Union officials may give up many benefits in order to win a forced dues clause in a contract. Forced dues money increases the union’s income and is available for any use union officials may devise. In many cases, millions of dollars collected in the form of forced dues will to go advance political and non-educational programs that teachers do not support.
A Right to Work Law protects teachers from being forced to join or support a labor union in order to teach. For example, Tennessee Code Ann., § 50-1-201 through 204.
> It shall be unlawful for any person, firm, corporation, or association of any kind to deny or attempt to deny employment any person, by reason of such person’s membership in, affiliation with, resignation from, or refusal to join or affiliate with any labor union or employee organization of any kind. (Enacted 1947.)
> . . . It shall be unlawful for an person, firm, corporation or association of any kind to enter into any contract, combination or agreement, written or oral, providing for exclusion from employment of any person because of membership in, affiliation with, resignation from, or refusal to join or affiliate with any labor union or employee organization of any kind. (Enacted 1947.)
> . . . It shall be unlawful for any person, firm, corporation, or association of any kind to exclude from employment any person by reason of such person’s payment of or failure to pay dues, fees, assessments, or other charges to any labor union or employee organization of any kind (Enacted 1947.)
Independent, nonunion professional educator groups have been established in many states. These groups are providing teachers and student teachers with benefits comparable to those of the NEA and AFT, at lower dues. Many do not support any political agenda or ideas which do not directly affect education. They may also provide liability insurance protection for members, which is comparable to that offered by the NEA and AFT.
Some states have enacted laws concerning liability insurance for student teachers. You may be approached by professors or unions representatives and told you must have this insurance before you may student teach. It is a good idea to check with your department heads or university officials before you decide to join any organization solely in order to obtain liability insurance.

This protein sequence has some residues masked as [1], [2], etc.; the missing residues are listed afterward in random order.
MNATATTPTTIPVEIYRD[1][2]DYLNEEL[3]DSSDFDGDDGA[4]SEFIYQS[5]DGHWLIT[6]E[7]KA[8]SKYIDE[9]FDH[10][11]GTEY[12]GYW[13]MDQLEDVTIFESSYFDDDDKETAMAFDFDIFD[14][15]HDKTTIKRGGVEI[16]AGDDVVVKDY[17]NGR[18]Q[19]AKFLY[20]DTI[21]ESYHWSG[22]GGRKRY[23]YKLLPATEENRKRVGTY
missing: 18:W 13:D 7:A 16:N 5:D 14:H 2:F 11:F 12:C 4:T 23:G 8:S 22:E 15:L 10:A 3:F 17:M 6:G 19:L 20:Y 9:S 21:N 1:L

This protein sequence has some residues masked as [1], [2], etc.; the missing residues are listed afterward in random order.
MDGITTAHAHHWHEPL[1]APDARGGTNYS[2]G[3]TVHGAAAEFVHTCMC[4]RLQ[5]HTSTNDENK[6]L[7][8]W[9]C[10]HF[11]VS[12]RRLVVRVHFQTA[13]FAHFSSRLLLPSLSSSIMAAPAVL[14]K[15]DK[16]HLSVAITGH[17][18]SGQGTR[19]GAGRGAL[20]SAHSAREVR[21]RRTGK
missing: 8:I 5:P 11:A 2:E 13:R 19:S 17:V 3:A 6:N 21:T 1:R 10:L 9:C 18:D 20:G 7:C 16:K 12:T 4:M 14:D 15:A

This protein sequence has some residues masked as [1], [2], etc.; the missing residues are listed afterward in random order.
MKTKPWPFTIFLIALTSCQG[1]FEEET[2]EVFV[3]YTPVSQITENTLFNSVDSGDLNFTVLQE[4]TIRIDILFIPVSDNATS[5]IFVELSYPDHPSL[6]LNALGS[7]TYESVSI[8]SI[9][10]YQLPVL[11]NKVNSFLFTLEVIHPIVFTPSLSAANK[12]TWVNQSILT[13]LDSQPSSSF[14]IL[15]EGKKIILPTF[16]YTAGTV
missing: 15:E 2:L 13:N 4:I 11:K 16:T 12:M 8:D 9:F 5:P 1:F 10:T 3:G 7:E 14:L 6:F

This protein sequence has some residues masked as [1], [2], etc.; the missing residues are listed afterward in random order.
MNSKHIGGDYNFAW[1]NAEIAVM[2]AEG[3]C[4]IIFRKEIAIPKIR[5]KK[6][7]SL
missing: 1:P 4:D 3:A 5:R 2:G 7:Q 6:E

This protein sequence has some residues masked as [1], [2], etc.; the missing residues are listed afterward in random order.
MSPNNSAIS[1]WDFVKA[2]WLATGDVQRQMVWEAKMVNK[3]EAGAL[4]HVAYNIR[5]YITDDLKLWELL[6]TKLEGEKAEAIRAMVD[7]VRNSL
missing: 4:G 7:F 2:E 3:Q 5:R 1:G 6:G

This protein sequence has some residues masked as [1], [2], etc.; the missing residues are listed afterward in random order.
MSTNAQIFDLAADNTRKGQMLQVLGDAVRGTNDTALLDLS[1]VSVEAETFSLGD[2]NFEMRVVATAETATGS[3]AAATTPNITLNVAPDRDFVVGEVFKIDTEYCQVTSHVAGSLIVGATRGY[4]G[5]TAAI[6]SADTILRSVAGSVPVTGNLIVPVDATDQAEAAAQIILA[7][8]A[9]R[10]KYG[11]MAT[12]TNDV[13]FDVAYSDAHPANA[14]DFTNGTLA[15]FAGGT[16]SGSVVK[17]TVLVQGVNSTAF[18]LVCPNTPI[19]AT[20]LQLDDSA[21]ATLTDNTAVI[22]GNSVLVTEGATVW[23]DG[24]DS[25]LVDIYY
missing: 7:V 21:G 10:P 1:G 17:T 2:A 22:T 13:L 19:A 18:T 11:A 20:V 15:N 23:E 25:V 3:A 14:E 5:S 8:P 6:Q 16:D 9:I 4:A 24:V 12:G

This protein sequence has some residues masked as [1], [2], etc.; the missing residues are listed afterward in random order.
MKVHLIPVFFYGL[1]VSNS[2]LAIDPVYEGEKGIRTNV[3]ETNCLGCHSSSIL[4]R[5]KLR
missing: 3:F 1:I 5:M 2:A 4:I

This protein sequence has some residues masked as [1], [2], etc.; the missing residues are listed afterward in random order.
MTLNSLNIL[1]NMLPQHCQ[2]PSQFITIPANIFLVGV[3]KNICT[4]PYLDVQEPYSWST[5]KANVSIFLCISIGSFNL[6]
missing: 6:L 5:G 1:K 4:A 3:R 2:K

Whether to join a union is a decision you may have already had to make upon entering the Teacher Education program at your school. Some of you will be required to support a union and its affiliates, if you choose to become a teacher in certain districts in many states.
Teachers who believe in freedom of choice say they are captive passengers because they are forced to accept representation they do not want. They believe if union officials consider it a burden to represent them, then they should only be allowed to represent their members, and nonmembers should be allowed to speak for themselves.
Right to Work laws guarantee every teacher (and other workers) the right to join a labor union, as well as the right not to join or support one. Thus individual liberty and freedom of choice, as set forth in our Constitution, is upheld for teachers and other workers.
There is no need for teacher Right to Work laws when teachers’ unions are not given monopoly bargaining or exclusive representation rights. Without such rights teachers’ union have no basis whatsoever to claim forced dues from nonmember teachers.
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(1) Speech in Peoria, IL, October 16, 1854
(2) Abood v. the Detroit Board of Education
(3) George Fischer, NEA Union past president, speaking at the 1970 NEA convention
(4) Dues for Hawaii State Teachers Association – $518.94 (includes national, state and local statutory. NEA Handbook 2002-2003, p. 82)
(5) NEA Strategic Focus Plan & Budget, Fiscal Year 1997-1998